Pexion (imepitoin) - QN03AX90

Updated on site: 09-Feb-2018

Medication name: Pexion
Substance: imepitoin
Manufacturer: Boehringer Ingelheim Vetmedica GmbH



This is a summary of the European public assessment report (EPAR) for Pexion. It explains how the Agency assessed this veterinary medicine to recommend its authorisation in the European Union (EU) and its conditions of use. It is not intended to provide practical advice on how to use Pexion.

For practical information about using Pexion, animal owners or keepers should read the package leaflet or contact their veterinarian or pharmacist.

What is Pexion and what is it used for?

Pexion is a veterinary medicine used in dogs to reduce the frequency of generalised seizures (fits affecting most or all of the brain) due to epilepsy of unknown causes (idiopathic). It should be used after careful evaluation of alternative treatment options. Pexion contains the active substance imepitoin.

How is Pexion used?

Pexion is available as tablets and can only be obtained with a prescription. The dose is calculated according to the dog’s weight: treatment with Pexion should be started at a dose of 10 mg per kg bodyweight twice a day. If seizures are not adequately controlled after one week, the veterinary surgeon may increase the dose by 50 – 100%, to a maximum of 30 mg per kg bodyweight twice a day.

How does Pexion work?

The active substance in Pexion, imepitoin, is an anti-epileptic medicine. Epilepsy is caused by excessive electrical activity in the brain. Imepitoin partially activates the receptors for the neurotransmitter GABA, a substance that reduces electrical activity in the brain. Neurotransmitters such as GABA are chemicals that allow nerve cells to communicate with each other. By activating its receptors, imepitoin increases GABA’s effects and helps to prevent seizures. Imepitoin also has a weak blocking effect on calcium channels. These are pores which let calcium move into the nerve cells allowing electrical impulses to be transmitted between nerve cells. This may also help in controlling seizures.

What benefits of Pexion have been shown in studies?

In an EU field study involving 226 dogs Pexion at a dose of 10 - 30 mg/kg twice daily reduced the average number of generalised seizures from 2.3 to 1.1 per month after 20 weeks of treatment. This compared with a reduction of 2.4 seizures to 1.1 per month with phenobarbital (another anti-epileptic medicine). During the evaluation phase of 12 weeks, 47% (30 out of 64) of Pexion-treated dogs were free from generalised seizures, whilst 58% (51 out of 88) of phenobarbital-treated dogs had no seizures. Even though the proportion of seizure-free dogs was lower with Pexion than with phenobarbital, some dogs were well-controlled with Pexion. As side-effects were less frequent than with phenobarbital, Pexion is a suitable treatment option for some dogs, considering in particular its safety profile.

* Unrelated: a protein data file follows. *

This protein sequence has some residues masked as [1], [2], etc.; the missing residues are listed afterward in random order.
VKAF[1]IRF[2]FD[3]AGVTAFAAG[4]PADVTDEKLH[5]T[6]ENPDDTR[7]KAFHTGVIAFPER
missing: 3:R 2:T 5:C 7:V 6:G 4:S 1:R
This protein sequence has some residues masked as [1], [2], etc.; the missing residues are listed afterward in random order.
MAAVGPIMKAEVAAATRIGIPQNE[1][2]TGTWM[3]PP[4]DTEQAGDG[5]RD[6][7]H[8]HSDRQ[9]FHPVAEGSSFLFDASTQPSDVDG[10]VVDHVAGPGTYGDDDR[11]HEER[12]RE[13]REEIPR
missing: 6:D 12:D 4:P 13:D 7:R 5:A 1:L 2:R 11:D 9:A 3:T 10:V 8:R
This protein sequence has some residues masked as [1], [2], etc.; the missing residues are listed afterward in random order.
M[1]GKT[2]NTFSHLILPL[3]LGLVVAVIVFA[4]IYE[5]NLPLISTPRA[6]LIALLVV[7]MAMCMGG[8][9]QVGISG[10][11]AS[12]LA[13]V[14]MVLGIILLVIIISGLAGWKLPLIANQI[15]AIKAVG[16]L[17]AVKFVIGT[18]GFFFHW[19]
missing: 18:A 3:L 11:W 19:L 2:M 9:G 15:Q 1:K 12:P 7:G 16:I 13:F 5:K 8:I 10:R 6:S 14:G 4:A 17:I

In a second US field study involving 151 dogs, Pexion treatment for 12 weeks at a fixed dose of 30 mg/kg twice daily resulted in 21% of dogs (21 out of 99) being free of generalised seizures compared to 8% of dogs (4 out of 52) given a dummy treatment. 25% of dogs did not respond to Pexion treatment and had the same or an increased number of seizures.

What are the risks associated with Pexion?

Mild and generally short-lived side effects with Pexion were polyphagia (excessive eating), anorexia (loss of appetite), hyperactivity, polyuria (increased volume of urine), polydipsia (excessive water intake), somnolence (sleepiness), hypersalivation, emesis (vomiting), ataxia (inability to coordinate muscle movements), apathy (lack of interest in surroundings), diarrhoea, disorientation, prolapsed nictitating membrane (protrusion across the eye of the ‘third eyelid’), decreased sight and sensitivity to sound.

Pexion must not be used in dogs with severely impaired liver, kidney or heart function.

The effectiveness of Pexion to treat dogs with status epilepticus and cluster seizures has not been studied. Therefore, Pexion should not be used as a primary treatment for dogs with cluster seizures (group of seizures occurring close together) and status epilepticus (continual seizures).

For a full list of all side-effects and restrictions with Pexion, see the package leaflet.

What are the precautions for the person who gives the medicine or comes into contact with the animal?

In case of accidental ingestion, especially by a child, medical advice should be sought immediately and the package leaflet or label shown to the doctor.

To prevent accidental ingestion, the bottle cap should be replaced immediately after withdrawing the required number of tablets for one dose.

Why is Pexion approved?

The Agency’s Committee for Medicinal Products for Veterinary Use (CVMP) concluded that Pexion’s benefits are greater than its risks and recommended that it be approved for use in the EU.

Other information about Pexion:

The European Commission granted a marketing authorisation valid throughout the EU for Pexion on 25 February 2013.

The full EPAR for Pexion can be found on the Agency’s website: medicine/Veterinary medicines/European public assessment reports. For more information about treatment with Pexion, animal owners or keepers should read the package leaflet or contact their veterinarian or pharmacist.

This summary was last updated in June 2017.